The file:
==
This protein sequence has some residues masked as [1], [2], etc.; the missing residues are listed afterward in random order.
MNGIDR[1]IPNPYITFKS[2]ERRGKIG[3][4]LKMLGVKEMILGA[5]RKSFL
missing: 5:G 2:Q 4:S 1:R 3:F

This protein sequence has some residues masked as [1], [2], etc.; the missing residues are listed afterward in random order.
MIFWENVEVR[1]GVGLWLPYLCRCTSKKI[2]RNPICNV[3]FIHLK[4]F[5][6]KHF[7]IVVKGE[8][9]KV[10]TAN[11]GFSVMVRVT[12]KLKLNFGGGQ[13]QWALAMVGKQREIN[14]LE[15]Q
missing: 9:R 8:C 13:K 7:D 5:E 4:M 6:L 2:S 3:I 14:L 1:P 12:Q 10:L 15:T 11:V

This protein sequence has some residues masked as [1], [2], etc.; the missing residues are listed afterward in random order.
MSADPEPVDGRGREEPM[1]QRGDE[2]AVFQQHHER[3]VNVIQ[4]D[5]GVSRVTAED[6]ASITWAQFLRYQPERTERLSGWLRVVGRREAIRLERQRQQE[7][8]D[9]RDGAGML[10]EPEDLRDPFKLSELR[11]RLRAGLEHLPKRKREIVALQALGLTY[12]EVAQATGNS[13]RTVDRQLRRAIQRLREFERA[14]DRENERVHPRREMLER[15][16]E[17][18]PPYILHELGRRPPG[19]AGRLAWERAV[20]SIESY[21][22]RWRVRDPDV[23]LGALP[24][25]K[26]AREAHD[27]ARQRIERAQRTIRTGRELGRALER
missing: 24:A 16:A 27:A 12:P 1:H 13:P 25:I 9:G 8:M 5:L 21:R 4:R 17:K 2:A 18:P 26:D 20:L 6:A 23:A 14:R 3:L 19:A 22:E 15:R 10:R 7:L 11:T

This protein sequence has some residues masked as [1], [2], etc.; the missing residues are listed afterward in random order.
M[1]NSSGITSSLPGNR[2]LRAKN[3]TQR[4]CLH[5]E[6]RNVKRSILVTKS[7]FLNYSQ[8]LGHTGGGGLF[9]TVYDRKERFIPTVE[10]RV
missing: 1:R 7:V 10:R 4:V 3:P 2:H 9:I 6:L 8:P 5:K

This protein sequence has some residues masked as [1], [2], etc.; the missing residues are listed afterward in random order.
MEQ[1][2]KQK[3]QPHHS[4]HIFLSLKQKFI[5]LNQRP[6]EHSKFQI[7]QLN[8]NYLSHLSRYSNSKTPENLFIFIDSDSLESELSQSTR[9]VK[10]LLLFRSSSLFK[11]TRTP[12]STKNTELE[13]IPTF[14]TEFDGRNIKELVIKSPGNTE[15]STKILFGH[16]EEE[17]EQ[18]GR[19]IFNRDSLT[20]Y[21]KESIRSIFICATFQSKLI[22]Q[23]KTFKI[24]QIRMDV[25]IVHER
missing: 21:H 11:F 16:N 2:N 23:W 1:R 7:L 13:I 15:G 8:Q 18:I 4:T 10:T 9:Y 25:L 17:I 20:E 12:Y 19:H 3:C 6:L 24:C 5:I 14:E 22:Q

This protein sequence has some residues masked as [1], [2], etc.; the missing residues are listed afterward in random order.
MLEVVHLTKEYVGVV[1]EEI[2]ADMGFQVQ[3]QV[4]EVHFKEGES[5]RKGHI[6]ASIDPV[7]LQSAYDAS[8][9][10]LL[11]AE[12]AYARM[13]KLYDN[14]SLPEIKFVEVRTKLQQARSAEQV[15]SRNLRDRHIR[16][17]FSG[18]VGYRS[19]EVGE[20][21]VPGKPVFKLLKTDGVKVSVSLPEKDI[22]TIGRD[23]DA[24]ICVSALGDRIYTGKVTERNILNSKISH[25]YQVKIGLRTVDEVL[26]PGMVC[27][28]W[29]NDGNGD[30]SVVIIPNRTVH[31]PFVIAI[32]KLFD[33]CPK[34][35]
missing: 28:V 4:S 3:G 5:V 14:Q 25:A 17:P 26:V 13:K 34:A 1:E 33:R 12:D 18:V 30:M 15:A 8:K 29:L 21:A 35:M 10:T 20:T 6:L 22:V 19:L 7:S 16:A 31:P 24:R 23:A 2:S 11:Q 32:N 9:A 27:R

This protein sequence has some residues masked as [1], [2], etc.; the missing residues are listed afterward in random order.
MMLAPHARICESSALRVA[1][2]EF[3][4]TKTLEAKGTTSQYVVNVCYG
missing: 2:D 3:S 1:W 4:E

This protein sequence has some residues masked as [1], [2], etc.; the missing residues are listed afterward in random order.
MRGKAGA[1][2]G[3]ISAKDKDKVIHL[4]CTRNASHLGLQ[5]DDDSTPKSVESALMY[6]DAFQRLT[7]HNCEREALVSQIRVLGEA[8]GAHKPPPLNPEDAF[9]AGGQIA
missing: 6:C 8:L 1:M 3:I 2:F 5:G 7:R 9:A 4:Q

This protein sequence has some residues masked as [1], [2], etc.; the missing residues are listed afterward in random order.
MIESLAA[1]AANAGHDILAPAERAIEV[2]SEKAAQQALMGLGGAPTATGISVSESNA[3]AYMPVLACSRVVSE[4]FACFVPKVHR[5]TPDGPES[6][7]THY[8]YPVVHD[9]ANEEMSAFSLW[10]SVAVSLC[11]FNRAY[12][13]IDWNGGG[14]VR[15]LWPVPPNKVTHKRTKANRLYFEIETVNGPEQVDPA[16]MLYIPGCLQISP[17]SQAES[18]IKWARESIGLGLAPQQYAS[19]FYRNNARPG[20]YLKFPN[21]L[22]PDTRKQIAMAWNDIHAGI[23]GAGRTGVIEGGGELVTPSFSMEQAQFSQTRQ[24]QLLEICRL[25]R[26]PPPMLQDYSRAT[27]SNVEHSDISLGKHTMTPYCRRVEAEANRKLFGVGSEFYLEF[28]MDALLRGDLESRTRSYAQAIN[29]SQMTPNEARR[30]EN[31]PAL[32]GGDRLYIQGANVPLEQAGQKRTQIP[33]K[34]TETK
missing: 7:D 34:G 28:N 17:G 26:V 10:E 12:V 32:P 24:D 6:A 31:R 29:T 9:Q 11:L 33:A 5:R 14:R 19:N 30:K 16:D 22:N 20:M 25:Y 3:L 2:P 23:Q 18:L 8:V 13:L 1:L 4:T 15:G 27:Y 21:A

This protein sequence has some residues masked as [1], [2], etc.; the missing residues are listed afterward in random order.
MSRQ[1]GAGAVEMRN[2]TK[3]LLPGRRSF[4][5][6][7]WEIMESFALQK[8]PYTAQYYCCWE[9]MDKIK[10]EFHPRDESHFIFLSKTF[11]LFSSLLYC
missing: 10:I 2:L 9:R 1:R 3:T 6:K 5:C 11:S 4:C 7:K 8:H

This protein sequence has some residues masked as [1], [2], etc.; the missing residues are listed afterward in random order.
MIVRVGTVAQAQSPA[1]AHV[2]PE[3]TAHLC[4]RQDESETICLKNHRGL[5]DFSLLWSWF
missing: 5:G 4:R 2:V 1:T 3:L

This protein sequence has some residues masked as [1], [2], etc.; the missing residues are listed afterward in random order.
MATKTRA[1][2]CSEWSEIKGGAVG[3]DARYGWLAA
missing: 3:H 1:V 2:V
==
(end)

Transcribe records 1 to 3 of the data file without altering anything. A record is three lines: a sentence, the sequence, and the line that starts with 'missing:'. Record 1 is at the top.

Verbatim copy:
This protein sequence has some residues masked as [1], [2], etc.; the missing residues are listed afterward in random order.
MNGIDR[1]IPNPYITFKS[2]ERRGKIG[3][4]LKMLGVKEMILGA[5]RKSFL
missing: 5:G 2:Q 4:S 1:R 3:F

This protein sequence has some residues masked as [1], [2], etc.; the missing residues are listed afterward in random order.
MIFWENVEVR[1]GVGLWLPYLCRCTSKKI[2]RNPICNV[3]FIHLK[4]F[5][6]KHF[7]IVVKGE[8][9]KV[10]TAN[11]GFSVMVRVT[12]KLKLNFGGGQ[13]QWALAMVGKQREIN[14]LE[15]Q
missing: 9:R 8:C 13:K 7:D 5:E 4:M 6:L 2:S 3:I 14:L 1:P 12:Q 10:L 15:T 11:V

This protein sequence has some residues masked as [1], [2], etc.; the missing residues are listed afterward in random order.
MSADPEPVDGRGREEPM[1]QRGDE[2]AVFQQHHER[3]VNVIQ[4]D[5]GVSRVTAED[6]ASITWAQFLRYQPERTERLSGWLRVVGRREAIRLERQRQQE[7][8]D[9]RDGAGML[10]EPEDLRDPFKLSELR[11]RLRAGLEHLPKRKREIVALQALGLTY[12]EVAQATGNS[13]RTVDRQLRRAIQRLREFERA[14]DRENERVHPRREMLER[15][16]E[17][18]PPYILHELGRRPPG[19]AGRLAWERAV[20]SIESY[21][22]RWRVRDPDV[23]LGALP[24][25]K[26]AREAHD[27]ARQRIERAQRTIRTGRELGRALER
missing: 24:A 16:A 27:A 12:P 1:H 13:P 25:I 9:G 8:M 5:L 21:R 4:R 17:K 2:A 18:P 26:D 20:L 6:A 23:A 14:R 3:L 19:A 22:E 15:R 10:R 7:L 11:T